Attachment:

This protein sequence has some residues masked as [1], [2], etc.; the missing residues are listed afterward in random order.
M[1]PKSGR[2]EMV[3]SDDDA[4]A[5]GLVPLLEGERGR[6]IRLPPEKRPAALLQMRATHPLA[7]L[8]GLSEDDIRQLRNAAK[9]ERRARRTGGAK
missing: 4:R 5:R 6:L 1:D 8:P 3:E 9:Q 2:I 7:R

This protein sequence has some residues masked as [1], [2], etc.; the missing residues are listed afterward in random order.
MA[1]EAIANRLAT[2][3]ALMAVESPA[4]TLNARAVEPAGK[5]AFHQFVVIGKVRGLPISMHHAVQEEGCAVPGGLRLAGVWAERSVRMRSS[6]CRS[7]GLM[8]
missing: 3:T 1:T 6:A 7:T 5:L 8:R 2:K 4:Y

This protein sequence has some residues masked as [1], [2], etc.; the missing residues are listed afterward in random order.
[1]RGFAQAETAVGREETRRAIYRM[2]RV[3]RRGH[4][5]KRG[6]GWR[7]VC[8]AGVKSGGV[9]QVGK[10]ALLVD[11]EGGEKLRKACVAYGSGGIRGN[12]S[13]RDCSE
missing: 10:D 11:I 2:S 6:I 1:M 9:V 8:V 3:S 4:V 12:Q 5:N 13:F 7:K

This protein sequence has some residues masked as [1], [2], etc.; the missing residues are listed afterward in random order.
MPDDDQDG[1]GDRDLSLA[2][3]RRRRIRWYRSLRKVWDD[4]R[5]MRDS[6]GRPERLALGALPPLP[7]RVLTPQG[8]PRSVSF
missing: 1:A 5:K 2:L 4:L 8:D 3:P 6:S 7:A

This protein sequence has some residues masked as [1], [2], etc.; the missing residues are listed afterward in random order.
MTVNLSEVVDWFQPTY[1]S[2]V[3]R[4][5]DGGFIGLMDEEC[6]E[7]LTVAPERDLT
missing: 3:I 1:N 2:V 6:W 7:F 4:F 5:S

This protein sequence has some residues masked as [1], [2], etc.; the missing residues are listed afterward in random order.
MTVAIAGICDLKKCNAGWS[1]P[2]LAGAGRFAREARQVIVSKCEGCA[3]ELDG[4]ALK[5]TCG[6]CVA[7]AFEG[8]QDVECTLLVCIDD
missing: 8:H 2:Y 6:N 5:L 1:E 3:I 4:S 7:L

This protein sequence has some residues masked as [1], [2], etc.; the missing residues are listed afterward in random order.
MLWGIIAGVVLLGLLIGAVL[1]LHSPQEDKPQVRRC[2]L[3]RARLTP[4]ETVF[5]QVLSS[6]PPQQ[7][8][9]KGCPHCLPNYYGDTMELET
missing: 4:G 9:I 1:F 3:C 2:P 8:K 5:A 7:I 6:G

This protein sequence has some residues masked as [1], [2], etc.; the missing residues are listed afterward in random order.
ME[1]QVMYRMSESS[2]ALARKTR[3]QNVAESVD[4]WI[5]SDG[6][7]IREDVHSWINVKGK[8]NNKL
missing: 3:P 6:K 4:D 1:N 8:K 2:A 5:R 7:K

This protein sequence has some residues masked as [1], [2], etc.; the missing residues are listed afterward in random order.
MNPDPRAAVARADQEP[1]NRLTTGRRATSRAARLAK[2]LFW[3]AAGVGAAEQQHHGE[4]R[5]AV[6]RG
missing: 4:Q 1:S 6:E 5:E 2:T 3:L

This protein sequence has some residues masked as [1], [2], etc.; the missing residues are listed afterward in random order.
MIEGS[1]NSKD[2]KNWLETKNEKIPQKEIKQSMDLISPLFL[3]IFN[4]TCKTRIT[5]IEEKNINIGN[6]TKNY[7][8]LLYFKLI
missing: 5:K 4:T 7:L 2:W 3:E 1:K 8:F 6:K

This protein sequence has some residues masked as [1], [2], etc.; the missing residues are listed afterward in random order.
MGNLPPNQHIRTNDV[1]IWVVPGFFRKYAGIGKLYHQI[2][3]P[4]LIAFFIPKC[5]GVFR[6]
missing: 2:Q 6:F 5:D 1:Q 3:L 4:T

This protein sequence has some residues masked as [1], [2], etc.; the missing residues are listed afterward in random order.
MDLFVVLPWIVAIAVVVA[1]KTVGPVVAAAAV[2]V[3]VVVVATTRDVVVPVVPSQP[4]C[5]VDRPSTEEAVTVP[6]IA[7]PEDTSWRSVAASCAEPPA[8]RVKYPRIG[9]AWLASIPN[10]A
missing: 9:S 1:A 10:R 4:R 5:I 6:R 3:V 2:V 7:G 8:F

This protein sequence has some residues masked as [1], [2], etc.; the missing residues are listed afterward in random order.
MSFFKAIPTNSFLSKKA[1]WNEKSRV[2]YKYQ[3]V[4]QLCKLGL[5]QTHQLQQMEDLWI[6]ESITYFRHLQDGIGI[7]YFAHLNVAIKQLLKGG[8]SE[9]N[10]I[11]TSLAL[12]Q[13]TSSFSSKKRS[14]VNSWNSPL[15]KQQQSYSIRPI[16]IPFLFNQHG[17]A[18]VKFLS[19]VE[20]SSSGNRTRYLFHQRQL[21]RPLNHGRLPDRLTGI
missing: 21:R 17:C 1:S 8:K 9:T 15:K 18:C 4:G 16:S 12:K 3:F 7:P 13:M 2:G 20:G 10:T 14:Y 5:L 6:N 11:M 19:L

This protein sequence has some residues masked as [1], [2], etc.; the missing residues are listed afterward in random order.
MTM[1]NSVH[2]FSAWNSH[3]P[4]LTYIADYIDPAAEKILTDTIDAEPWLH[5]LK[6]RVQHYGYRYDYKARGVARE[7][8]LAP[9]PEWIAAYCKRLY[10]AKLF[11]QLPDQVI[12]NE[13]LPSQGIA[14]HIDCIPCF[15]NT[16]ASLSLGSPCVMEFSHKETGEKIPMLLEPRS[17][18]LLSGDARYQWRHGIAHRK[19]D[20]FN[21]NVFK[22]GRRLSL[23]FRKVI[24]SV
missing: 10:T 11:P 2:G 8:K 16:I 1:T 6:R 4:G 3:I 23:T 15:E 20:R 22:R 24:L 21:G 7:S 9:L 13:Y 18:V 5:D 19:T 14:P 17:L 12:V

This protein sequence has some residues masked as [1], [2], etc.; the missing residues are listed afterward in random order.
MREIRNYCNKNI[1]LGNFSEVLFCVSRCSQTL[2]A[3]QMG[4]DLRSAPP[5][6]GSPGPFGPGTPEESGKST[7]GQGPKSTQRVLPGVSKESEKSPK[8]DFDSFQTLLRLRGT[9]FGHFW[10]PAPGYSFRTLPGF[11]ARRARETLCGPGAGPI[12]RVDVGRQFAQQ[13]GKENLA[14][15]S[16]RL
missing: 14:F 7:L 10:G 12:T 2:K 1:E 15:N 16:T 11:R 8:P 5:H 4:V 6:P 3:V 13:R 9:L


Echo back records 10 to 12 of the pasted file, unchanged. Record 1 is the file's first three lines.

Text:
This protein sequence has some residues masked as [1], [2], etc.; the missing residues are listed afterward in random order.
MIEGS[1]NSKD[2]KNWLETKNEKIPQKEIKQSMDLISPLFL[3]IFN[4]TCKTRIT[5]IEEKNINIGN[6]TKNY[7][8]LLYFKLI
missing: 5:K 4:T 7:L 2:W 3:E 1:K 8:F 6:K

This protein sequence has some residues masked as [1], [2], etc.; the missing residues are listed afterward in random order.
MGNLPPNQHIRTNDV[1]IWVVPGFFRKYAGIGKLYHQI[2][3]P[4]LIAFFIPKC[5]GVFR[6]
missing: 2:Q 6:F 5:D 1:Q 3:L 4:T

This protein sequence has some residues masked as [1], [2], etc.; the missing residues are listed afterward in random order.
MDLFVVLPWIVAIAVVVA[1]KTVGPVVAAAAV[2]V[3]VVVVATTRDVVVPVVPSQP[4]C[5]VDRPSTEEAVTVP[6]IA[7]PEDTSWRSVAASCAEPPA[8]RVKYPRIG[9]AWLASIPN[10]A
missing: 9:S 1:A 10:R 4:R 5:I 6:R 3:V 2:V 7:G 8:F